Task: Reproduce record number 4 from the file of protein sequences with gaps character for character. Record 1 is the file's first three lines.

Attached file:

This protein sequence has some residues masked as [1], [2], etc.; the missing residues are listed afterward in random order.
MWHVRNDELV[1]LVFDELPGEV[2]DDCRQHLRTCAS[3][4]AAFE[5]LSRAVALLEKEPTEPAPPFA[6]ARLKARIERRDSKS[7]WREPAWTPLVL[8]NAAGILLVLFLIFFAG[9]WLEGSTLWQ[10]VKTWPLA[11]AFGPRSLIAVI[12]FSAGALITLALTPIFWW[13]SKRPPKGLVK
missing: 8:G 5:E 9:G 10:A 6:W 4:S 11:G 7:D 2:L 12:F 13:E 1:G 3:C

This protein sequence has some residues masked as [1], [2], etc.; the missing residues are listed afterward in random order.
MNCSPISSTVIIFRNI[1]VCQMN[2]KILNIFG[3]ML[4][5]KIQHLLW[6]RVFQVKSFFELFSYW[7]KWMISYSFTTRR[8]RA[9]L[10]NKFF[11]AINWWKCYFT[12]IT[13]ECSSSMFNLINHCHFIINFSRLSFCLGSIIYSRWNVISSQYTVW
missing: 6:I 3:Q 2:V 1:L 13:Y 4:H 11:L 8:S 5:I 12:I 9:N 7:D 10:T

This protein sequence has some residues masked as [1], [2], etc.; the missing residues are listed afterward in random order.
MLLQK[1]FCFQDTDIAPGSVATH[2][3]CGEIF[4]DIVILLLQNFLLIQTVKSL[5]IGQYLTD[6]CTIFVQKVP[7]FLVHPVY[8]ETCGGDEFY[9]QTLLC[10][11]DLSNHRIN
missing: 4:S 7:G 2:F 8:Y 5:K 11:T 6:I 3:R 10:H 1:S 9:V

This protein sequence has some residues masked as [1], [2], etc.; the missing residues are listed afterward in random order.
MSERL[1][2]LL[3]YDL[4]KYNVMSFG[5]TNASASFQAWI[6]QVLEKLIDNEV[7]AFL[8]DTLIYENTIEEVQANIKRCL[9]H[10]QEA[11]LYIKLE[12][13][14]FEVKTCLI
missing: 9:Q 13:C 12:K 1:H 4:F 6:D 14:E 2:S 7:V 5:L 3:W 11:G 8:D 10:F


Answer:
This protein sequence has some residues masked as [1], [2], etc.; the missing residues are listed afterward in random order.
MSERL[1][2]LL[3]YDL[4]KYNVMSFG[5]TNASASFQAWI[6]QVLEKLIDNEV[7]AFL[8]DTLIYENTIEEVQANIKRCL[9]H[10]QEA[11]LYIKLE[12][13][14]FEVKTCLI
missing: 9:Q 13:C 12:K 1:H 4:F 6:D 14:E 2:S 7:V 5:L 3:W 11:G 8:D 10:F